- Term Papers, Book Reports, Research Papers and College Essays

Ethnic Differences Across Generations

Essay by review  •  December 29, 2010  •  Essay  •  997 Words (4 Pages)  •  1,423 Views

Essay Preview: Ethnic Differences Across Generations

Report this essay
Page 1 of 4

Ethnic Differences Across Generations

Gish Jen's "Who's Irish?" explores a Chinese grandmother's thoughts and beliefs about her ethnically integrated family. The grandmother tells the story as though she is looking back on past events and thinking about how they have affected her present life. As her tale begins, she identifies her granddaughter, Sophie, as a wild three-year-old (161). Perhaps the grandmother associates with Sophie's strong will, because she reveals her own intense nature when she says, "I am hard work my whole life, and fierce besides." (161). Jen provides an immediate glimpse into the grandmother's true character that remains constant. As the grandmother recounts her time living with her daughter, Natalie, while babysitting Sophie six hours every day, she gives numerous examples of her fervent beliefs about the roles that members of a family should play. Ultimately, it is the ethnic differences that occur between their generations that divide the Chinese grandmother and Natalie, even though they share the same race.

Throughout "Who's Irish?" it is clear that the grandmother's expectations for proper behavior vary greatly from Natalie's expectations. For instance, the grandmother believes that, although Sophie looks Chinese on the outside, her personality comes from her Irish side (163). Perhaps the real reason that Sophie has become uncontrollable is because her parents have chosen to focus on their own needs instead of their child's needs. Natalie works hard as a vice president of a bank (161) and John, her husband, "has no job but cannot take care of Sophie either" (162). They both seem incapable of handling their own child, however, they expect that Natalie's mother will be supportive even though, "In China, daughter take care of mother. Here it is other way around" (162).

Before the grandmother babysat Sophie, Natalie and John hired "Amy the guitar player" to babysit (164). This is another way that Jen identifies how the two generations see things so differently. The grandmother calls Amy "that crazy-person sitter," while Natalie "thought this Amy was very creative" (164). Jen points out that they have different ideas about how children should be raised with the controversial notion of spanking.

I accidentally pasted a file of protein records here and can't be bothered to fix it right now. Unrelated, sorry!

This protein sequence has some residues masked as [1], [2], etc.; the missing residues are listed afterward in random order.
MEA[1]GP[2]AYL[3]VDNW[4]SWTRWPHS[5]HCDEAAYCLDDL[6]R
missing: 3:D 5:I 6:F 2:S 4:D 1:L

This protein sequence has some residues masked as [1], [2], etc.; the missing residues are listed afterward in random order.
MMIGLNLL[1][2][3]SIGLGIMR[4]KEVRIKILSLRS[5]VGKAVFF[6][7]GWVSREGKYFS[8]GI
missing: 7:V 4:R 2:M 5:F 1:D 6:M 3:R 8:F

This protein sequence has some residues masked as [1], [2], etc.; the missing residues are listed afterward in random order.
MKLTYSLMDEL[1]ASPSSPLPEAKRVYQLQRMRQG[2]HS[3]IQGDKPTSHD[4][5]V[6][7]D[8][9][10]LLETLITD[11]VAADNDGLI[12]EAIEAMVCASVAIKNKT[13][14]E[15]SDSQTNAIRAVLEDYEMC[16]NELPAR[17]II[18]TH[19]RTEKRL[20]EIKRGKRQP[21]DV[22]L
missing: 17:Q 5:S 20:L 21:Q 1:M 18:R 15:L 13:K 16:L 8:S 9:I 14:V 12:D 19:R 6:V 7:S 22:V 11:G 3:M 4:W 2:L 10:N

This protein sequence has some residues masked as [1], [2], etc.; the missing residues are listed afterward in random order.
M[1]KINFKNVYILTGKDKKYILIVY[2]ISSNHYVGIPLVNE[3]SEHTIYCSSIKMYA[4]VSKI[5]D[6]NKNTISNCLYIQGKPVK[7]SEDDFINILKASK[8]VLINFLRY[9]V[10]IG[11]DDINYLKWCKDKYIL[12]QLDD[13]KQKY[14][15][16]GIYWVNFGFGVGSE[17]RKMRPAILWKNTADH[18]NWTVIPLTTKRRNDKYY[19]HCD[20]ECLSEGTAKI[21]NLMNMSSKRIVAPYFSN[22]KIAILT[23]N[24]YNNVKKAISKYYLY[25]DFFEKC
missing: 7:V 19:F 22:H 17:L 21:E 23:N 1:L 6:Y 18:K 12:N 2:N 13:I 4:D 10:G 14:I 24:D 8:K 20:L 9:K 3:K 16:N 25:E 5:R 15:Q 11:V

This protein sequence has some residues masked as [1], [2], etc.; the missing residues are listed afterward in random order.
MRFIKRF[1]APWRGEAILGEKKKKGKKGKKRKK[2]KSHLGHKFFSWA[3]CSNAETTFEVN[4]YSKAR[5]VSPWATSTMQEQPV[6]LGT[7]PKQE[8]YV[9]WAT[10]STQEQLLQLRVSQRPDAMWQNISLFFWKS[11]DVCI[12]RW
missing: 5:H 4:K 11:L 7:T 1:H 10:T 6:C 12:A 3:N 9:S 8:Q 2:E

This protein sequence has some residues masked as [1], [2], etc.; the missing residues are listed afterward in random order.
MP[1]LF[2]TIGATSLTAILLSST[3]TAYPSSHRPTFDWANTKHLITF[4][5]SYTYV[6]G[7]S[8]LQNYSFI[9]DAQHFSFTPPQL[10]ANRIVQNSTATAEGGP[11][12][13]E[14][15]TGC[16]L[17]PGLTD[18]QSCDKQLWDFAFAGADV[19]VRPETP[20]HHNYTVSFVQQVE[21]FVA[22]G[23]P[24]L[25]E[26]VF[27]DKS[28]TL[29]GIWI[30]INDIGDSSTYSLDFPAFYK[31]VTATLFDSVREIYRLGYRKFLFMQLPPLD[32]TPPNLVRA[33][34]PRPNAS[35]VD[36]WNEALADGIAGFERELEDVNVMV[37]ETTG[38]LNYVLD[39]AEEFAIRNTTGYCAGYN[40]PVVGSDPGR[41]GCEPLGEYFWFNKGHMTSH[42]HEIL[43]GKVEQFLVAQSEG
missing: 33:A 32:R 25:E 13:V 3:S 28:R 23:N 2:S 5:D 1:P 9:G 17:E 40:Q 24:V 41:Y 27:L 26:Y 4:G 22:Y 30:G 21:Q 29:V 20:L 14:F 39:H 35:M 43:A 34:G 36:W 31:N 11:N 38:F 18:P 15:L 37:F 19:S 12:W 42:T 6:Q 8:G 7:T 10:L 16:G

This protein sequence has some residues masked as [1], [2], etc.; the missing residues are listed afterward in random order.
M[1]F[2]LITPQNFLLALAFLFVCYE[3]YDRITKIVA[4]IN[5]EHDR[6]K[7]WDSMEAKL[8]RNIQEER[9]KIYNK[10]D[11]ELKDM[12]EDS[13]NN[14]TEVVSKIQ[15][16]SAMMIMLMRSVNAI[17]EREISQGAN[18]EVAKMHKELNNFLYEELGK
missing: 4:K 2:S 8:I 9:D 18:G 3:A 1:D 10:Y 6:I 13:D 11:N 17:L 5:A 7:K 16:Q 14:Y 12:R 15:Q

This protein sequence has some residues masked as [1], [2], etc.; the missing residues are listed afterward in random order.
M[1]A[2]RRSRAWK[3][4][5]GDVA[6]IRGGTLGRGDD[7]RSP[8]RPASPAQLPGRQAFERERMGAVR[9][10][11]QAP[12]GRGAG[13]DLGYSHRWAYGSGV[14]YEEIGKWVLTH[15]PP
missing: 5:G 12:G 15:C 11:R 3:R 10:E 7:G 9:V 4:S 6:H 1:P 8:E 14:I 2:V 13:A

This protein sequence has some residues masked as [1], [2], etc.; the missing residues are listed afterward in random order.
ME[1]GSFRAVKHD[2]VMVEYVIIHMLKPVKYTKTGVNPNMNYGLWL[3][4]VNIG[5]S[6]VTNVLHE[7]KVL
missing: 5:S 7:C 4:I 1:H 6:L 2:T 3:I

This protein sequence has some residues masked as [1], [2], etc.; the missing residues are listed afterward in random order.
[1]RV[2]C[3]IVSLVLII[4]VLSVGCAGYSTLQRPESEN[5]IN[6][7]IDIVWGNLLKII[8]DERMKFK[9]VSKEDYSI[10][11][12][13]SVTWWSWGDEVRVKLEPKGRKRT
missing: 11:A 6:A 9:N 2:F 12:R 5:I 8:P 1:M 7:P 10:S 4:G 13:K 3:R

It is in a conversation about spanking that the grandmother recalls having with Natalie and John that the plot fully develops. The grandmother is frustrated because she cannot get Sophie to stop taking her clothes off at the park (164). She declares, "John and my daughter agree Sophie is a problem, but they don't know what to do." (164). Subsequently, the grandmother offers the suggestion, "You spank her, she'll stop" because she considers it acceptable based on her cultural background (164). However, John and Natalie are against spanking because they believe it gives children low self-esteem, and "In America, parents not supposed to spank the child." (165). After many frustrating attempts to get Sophie to keep her clothes on, the grandmother spanks her anyway (165). Following that, Sophie keeps her clothes on in the park, but the grandmother does not reveal to Natalie how she succeeded in gaining Sophie's compliance (165). This success leads to a short period of harmony between Sophie, the grandmother, and Natalie.

During this period of concord, the grandmother believes she can "help her [Sophie's] Chinese side fight against her wild side." (166). She does this by teaching Sophie good habits such as not eating food with her hands, not playing with garbage cans, and not hitting anyone (166).



Download as:   txt (5.9 Kb)   pdf (88.4 Kb)   docx (10.9 Kb)  
Continue for 3 more pages »
Only available on
Citation Generator

(2010, 12). Ethnic Differences Across Generations. Retrieved 12, 2010, from

"Ethnic Differences Across Generations" 12 2010. 2010. 12 2010 <>.

"Ethnic Differences Across Generations.", 12 2010. Web. 12 2010. <>.

"Ethnic Differences Across Generations." 12, 2010. Accessed 12, 2010.